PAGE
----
By Jesse Jost
Our culture’s favourite verse, which is applied very selectively, is “do not judge.” (Matt 7:1) A verse that is not so quoted is where Jesus sheds more light on the topic by warning us “not to judge according to appearance, but judge with righteous judgement.” (John 7:24)
In a world full of evil and danger, wisdom forces us to try to discern between the harmless and the harmful, between the hazardous and the healthy, and between the true and the false. So at one level, making judgments is unavoidable. But our need to judge others seems to go far beyond our need to survive. We love to size up other humans; we make snap-judgments and stereotype. We are quick to make assumptions that aren’t warranted, and declare a verdict based on insufficient evidence.
Judging an issue or another person is serious business. Our judgments have consequences: they dictate our attitudes and our course of actions. When we judge, we are deciding reward or punishment. We reward with trust, time spent with a person, words of affirmation or praise, money spent on a product, etc. We punish by avoidance, emotional withdrawal, silence, criticism, boycotting, slander, or worse.
Clearly, getting our judgments right has huge implications for our self and others. To punish the innocent or reward the evil is a serious offence to God and results in the decay of society.
Incorrect judgments cause much misery and relationship breakdown. I’m sure you don’t have to look too far into your own past to see hurt brought about by an unjust judgement. Our capacity to judge is a loaded weapon with explosive power. Sadly, we swagger around firing the bullets of judgment with reckless abandon, caring little about the serious damage we are inflicting on others.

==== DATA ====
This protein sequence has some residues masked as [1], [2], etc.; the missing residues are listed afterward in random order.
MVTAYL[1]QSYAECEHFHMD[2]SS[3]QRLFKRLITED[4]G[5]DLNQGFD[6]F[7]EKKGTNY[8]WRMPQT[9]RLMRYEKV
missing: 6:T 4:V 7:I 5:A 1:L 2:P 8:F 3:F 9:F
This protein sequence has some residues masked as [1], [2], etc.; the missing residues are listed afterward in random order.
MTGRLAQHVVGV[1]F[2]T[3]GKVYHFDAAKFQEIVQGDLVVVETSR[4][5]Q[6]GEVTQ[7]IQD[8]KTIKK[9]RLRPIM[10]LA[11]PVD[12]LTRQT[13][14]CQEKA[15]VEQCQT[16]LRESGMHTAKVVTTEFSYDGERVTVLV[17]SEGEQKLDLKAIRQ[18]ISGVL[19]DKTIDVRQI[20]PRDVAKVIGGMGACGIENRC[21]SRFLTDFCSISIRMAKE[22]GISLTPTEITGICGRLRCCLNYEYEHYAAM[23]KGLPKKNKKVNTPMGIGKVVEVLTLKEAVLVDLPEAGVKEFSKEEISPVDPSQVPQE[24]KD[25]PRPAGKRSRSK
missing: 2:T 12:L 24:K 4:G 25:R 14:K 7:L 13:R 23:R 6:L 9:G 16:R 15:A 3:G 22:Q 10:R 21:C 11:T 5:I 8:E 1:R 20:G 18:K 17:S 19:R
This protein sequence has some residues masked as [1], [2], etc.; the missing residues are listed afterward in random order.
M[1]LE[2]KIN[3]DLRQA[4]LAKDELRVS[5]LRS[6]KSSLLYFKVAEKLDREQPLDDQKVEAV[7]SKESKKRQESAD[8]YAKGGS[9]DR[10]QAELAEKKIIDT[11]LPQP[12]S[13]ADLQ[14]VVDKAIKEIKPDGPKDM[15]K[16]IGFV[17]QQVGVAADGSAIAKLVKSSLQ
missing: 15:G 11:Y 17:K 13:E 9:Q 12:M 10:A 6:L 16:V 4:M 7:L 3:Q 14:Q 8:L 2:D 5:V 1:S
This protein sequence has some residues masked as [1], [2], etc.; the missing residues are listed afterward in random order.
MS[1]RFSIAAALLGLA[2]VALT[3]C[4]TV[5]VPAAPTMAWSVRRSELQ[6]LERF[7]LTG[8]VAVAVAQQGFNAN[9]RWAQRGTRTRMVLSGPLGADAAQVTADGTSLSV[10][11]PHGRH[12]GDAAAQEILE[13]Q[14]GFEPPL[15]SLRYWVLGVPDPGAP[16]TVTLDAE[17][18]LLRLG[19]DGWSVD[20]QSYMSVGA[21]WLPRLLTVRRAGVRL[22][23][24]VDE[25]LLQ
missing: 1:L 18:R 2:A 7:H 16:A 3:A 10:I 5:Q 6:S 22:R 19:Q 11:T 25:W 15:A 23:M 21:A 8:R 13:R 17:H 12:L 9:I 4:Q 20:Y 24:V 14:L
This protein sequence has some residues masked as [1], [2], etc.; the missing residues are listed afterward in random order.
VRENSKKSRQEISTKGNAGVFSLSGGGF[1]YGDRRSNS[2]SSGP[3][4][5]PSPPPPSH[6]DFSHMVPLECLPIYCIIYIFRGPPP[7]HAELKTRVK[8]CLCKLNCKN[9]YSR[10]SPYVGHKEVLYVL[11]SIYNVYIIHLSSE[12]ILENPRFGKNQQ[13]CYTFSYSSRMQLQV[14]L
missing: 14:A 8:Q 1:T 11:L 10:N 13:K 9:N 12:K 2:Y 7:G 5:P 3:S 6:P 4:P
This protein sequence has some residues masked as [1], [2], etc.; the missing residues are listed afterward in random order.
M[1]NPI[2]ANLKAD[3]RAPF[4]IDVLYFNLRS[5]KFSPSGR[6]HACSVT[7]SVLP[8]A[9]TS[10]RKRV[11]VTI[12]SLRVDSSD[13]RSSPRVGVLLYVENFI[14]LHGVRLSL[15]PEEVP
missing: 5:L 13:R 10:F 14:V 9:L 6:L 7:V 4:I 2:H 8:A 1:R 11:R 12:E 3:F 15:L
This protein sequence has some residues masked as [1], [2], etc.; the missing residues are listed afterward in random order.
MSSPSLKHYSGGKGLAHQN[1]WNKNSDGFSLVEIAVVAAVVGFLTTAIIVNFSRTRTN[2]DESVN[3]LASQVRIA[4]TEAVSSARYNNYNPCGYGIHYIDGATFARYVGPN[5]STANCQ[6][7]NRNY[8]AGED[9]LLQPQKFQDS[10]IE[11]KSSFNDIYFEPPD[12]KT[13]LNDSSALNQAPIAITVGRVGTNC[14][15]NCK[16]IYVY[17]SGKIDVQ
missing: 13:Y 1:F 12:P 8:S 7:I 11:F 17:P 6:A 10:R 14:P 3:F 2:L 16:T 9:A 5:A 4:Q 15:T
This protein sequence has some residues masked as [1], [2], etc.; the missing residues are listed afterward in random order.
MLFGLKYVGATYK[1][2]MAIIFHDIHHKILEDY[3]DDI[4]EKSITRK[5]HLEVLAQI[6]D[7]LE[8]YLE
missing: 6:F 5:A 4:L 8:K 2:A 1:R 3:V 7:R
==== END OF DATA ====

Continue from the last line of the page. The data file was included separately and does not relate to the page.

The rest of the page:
Some will advocate for judgment pacifism, a mutual disarmament on all judging. I don’t believe that is the answer. Dangers need to be recognized, frauds need to be exposed, evil needs to be unmasked. These are vicious cancers that prey upon the weak. When evil lurks, the vulnerable suffer the worst. Love that stands by and does nothing to speak up or protect is not love, but sentimental cowardice.
Sin is always destructive, which why our loving God abhors it. To not judge sex slavery as evil is to contribute to the ongoing torture millions of girls are experiencing every day. The fear of the Lord is to hate evil. The more we grow in our relationship with God, the more we will passionately love the world He has made and those who bear His holy image. Greater love will result in greater passion to bring freedom and healing to those who are enslaved in sin’s corrosive clutches. This requires making a right judgment.
But while fighting for truth, goodness, and beauty requires judging, we must be ever wary of the devastation a hasty and incorrect judgment inflicts. I would like to suggest a quick safety course on the correct handling of judgment. Continue reading…